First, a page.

• Features include:
    1. Ability to deduplicate data on a variable-sized, content-based blocking
      • Just renaming a 1.5 gigabyte file doesn't cause a second copy of that same file to be stored, unlike rsync-based schemes
      • Storing 3 identical copies of your fambly jpeg's on 3 different computers results in only a single copy of the pictures being stored in the repository
      • Changing one byte in the middle of a 6 gigabyte file doesn't result in a distinct copy of the whole file in the repository - only the changed block is stored again
    2. Compresses deduplicated chunks with xz compression (falling back on bzip2 if necessary)
    3. Compresses almost all metadata, again with xz compression (again falling back on bzip2 if necessary)
    4. Few to no arbitrary limits on how big files can be - even if you're backing up to a file-size-limited filesystem.
    5. Ability to expire old data for the repo as a whole.
    6. Safe, concurrent operation over local or remote filesystems, including but not limited to: NFS, CIFS and sshfs. The only operation that isn't (designed to be) concurrent-safe, is expiring old files.
    7. No big filelist inhale at the outset is necessary, but if you allow one, you'll get a nice progress report as a result.
    8. Hybrid fullsaves/incrementals, much like what one gets with an rsync --link-dest backup script - so an interrupted backup can in a significant sense be subsequently resumed
    9. Ability to not mess up your buffer cache during a backup (planned, not yet fully implemented)
    10. A far smaller number of directory entries than a year's worth of daily snapshots with an rsync-based backup script would give
    11. Copying a backup repository with 1 year of daily snapshots from one host to another is far more practical with backshift than rsync --link-dest
    12. Input files are selected in a manner similar to cpio, using GNU find with -print0 or -printf
    13. Output is created in GNU tar format; a restore is a matter of piping tar output into a tar process for extraction. This means there's no restore application to worry about race conditions in other than tar itself
    14. No temporary files are necessary on the client system for backups or restores; even a system with (nearly?) full disks can be backed up (except on Cygwin, where a large number of small temporary files are written and read, but there's only one on disk at a given time).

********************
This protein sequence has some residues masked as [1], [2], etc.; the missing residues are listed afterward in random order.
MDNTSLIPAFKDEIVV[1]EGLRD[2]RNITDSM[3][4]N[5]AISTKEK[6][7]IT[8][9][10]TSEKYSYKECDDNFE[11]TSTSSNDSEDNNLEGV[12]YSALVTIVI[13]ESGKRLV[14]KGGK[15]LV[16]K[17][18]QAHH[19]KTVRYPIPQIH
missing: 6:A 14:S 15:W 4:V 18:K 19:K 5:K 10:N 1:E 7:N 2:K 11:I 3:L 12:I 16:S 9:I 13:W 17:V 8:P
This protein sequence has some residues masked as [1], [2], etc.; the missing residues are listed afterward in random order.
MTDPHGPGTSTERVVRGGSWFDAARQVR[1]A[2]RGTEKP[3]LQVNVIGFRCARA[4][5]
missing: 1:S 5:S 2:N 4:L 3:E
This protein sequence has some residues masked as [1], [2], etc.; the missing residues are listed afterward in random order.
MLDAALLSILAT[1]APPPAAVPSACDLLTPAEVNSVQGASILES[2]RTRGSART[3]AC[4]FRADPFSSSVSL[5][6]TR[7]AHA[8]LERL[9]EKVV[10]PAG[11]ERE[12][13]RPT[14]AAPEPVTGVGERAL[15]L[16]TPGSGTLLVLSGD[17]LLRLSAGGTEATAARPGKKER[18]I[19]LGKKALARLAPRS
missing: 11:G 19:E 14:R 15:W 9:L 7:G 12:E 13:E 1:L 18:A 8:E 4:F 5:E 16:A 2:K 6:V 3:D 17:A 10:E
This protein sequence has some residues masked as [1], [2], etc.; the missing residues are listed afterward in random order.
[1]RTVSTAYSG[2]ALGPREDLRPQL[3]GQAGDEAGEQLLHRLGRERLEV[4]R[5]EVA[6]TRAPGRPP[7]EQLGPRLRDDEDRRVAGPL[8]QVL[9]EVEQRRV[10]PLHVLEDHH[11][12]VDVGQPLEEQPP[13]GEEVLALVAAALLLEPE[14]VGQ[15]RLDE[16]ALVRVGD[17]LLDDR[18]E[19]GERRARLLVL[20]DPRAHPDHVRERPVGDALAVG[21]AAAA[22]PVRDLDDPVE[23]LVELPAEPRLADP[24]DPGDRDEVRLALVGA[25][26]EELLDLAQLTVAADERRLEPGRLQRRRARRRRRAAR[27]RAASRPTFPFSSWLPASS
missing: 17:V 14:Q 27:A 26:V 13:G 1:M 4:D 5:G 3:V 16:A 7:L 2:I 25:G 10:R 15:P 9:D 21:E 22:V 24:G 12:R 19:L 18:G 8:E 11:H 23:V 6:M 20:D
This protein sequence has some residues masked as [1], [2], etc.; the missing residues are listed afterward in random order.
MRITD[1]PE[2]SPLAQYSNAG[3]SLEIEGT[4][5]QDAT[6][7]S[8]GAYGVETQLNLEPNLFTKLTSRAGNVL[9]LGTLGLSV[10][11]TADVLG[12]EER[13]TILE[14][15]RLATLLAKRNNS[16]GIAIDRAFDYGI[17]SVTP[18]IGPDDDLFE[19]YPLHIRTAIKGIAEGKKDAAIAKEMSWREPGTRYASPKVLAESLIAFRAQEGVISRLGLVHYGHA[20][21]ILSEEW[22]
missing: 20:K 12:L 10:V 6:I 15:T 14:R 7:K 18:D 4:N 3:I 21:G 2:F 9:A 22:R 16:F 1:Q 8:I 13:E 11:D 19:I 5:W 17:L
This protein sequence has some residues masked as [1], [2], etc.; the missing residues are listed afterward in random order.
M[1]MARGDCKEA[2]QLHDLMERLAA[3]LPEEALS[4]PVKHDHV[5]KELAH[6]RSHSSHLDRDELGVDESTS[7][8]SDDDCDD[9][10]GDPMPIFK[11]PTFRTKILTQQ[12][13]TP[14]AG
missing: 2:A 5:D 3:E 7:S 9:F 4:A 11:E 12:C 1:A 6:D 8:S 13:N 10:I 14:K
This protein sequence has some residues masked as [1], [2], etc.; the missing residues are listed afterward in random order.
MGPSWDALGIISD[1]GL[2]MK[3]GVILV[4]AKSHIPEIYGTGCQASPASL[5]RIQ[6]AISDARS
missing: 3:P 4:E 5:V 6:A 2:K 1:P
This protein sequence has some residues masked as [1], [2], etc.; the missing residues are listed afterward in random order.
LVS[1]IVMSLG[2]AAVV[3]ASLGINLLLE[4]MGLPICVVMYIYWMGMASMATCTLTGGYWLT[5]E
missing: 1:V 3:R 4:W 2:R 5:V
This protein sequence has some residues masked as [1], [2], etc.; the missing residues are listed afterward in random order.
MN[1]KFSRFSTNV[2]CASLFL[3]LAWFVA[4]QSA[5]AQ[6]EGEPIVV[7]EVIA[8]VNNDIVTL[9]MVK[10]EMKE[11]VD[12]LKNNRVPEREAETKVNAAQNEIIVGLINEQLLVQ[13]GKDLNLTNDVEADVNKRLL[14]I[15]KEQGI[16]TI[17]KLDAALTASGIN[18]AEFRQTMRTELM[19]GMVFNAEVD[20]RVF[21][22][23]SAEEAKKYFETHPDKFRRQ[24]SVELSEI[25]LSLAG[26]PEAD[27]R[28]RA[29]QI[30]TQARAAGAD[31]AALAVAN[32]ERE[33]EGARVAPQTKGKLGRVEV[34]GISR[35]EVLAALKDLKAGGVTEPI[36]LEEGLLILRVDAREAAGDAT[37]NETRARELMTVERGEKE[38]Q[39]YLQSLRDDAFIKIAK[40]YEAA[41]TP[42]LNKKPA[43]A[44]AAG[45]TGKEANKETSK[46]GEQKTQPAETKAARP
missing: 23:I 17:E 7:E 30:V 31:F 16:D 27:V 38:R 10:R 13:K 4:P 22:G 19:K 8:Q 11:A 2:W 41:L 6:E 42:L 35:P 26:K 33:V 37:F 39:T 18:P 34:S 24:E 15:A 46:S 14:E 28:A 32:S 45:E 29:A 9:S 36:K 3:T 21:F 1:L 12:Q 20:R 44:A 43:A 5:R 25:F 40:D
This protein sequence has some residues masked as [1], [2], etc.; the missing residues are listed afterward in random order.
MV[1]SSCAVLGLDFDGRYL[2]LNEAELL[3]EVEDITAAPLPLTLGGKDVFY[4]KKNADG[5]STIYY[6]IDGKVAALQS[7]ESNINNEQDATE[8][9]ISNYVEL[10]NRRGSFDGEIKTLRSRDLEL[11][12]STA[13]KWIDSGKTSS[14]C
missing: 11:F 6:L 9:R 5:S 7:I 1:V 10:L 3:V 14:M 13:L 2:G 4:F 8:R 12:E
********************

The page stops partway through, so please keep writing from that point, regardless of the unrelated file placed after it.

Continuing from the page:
15. Easy, no-temp-files (except on Cygwin) backup verification using a pipe to GNU tar's --diff
    16. Runs on a wide assortment of Python interpreters, including:
      • CPython 2.[567] (with or without Cython, with or without Psyco - Psyco is not available for 2.7 or x86-64 though)
      • CPython 3.[0123] (with or without Cython)
      • PyPy 1.4.x, 1.5, 1.7, 1.8, 1.9, 2.0, 2.1, 2.2. 1.6 had a problem.
      • Jython 2.5.3 or 2.7b1, but not Jython 2.5.2.
    17. Backshift is known not to work on IronPython, due to IronPython's lack of a python standard library.
    18. The backup process is cautious about symlink races, at least if the Python interpreter has an os.fstat (noteably, Jython does not have an os.fstat. CPython 2 and 3, and PyPy do have os.fstat)
  • Misfeatures:
    1. There's currently no way for a user to restore their own files without requiring excessive trust in users; the administrator needs to get involved.
    2. During a backup, users can see each others' files; data is not saved in an encrypted format (but note that sshfs restricts who can see a mount)
    3. It could conceivably be nice to have host- or filesystem- granularity on expires, but this would require that quite a bit more metadata be saved
    4. Disk-to-disk only - Disk-to-tape is not supported
    5. It's not super fast - especially the first time you backup a system.